Answer Applies to: Louisiana
Replied: 11/7/2013
Provda Law Firm
Provda Law Firm | Bruce Provda
From the facts that you have cited, you are the legal father of this little girl. It also sounds as if you have custody. You need to speak with an attorney or perhaps the attorney that handled the custody agreement for advice as to what might happen should the biological father, who hasn't been around for 5 years, should suddenly appear. Also, you might start to look for witnesses to mom's behavior and other evidence that might be useful if she is serious about challenging the agreement.
Answer Applies to: New York
Replied: 11/7/2013
John Russo | John Russo
You are the legal father,if and when she decides to file something you will prevail if you want to keep , trust me , my former partner and myself set the case law precedent in our Jurisdiction R.I. on this exact issue about 25 years ago, if you handle it correctly it's no brainer and you win, but you should start putting money away now for a good family law attorney to handle this for you.
Answer Applies to: Rhode Island
Replied: 11/7/2013
Musilli Brennan Associates PLLC
Musilli Brennan Associates PLLC | John F Brennan
What state are you in? Where is the bio-dad, he may have rights. On the other hand you have established legal rights with the AOP and caring for the child. While I am certain you have spent lots, it is due to your undertaking this relationship and the instability of the mother.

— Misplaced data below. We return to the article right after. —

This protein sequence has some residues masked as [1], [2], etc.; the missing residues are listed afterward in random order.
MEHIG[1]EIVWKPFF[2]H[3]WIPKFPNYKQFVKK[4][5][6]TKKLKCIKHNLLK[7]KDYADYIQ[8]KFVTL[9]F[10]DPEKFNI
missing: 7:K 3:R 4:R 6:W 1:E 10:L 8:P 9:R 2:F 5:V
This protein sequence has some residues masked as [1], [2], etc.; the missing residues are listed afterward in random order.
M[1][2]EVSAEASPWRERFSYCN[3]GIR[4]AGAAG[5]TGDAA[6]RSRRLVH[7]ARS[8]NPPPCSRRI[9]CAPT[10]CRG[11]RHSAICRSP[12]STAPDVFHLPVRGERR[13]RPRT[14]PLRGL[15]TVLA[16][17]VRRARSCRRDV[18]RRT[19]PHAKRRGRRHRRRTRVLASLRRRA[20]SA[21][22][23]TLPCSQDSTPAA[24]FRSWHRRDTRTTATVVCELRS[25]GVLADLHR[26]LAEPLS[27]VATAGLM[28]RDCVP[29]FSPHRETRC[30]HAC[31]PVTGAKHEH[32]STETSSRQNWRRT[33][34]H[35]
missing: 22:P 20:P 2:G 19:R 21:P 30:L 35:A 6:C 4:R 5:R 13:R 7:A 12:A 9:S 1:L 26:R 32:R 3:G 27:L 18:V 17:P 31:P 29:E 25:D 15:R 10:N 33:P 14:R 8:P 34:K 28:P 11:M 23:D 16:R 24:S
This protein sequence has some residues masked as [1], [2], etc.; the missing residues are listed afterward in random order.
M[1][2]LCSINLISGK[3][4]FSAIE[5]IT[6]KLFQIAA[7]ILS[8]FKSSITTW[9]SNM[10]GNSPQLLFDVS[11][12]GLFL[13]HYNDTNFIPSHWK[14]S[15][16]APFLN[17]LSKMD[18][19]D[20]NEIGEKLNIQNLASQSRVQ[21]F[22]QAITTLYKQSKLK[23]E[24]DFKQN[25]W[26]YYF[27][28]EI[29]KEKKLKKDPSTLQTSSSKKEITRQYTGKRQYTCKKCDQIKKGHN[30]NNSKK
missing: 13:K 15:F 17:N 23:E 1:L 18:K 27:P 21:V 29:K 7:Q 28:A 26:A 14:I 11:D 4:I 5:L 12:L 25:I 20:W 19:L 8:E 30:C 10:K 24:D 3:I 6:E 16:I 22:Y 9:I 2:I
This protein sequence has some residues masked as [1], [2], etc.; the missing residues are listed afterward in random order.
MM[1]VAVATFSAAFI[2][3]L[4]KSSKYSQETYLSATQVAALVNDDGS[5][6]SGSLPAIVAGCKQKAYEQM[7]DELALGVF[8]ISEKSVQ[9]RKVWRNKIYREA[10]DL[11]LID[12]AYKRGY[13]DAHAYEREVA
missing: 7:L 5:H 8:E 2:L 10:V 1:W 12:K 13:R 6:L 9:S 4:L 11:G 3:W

Answer Applies to: Michigan
Replied: 11/7/2013
The Law Offices of Tres A. Porter | Tres A. Porter
Under California law, based upon the facts you presented, YOU are the child's legal father and have all the rights and responsibilities that go along with that situation. It is within the realm of possibility that your rights could be terminated, but that would require some significant "bad" action or failure to act on your part, NOT because of some unknown third party jumping in saying that he is the biological father. No one, attorney or otherwise, can promise you that someone could not attempt to make a claim like this in the future, but that type of claim is doomed to failure, assuming everything is the way you have represented. You should still be in contact with an experienced family law attorney in your area.
Answer Applies to: California
Replied: 11/7/2013
    The Davies Law Firm, P.A.
    The Davies Law Firm, P.A. | Robert F. Davies, Esq.
    this is a complicated mess, and a little girl's life and happiness are on the line. get a lawyer. even if you were never married, this is a divorce type problem. Before you do anything, please talk to a divorce attorney in your area. This is serious. These legal issues will affect you and your family for many years. You may cause great harm to yourself and your children, and may lose a lot of money, if you do the wrong thing.
    Answer Applies to: New Jersey
    Replied: 11/7/2013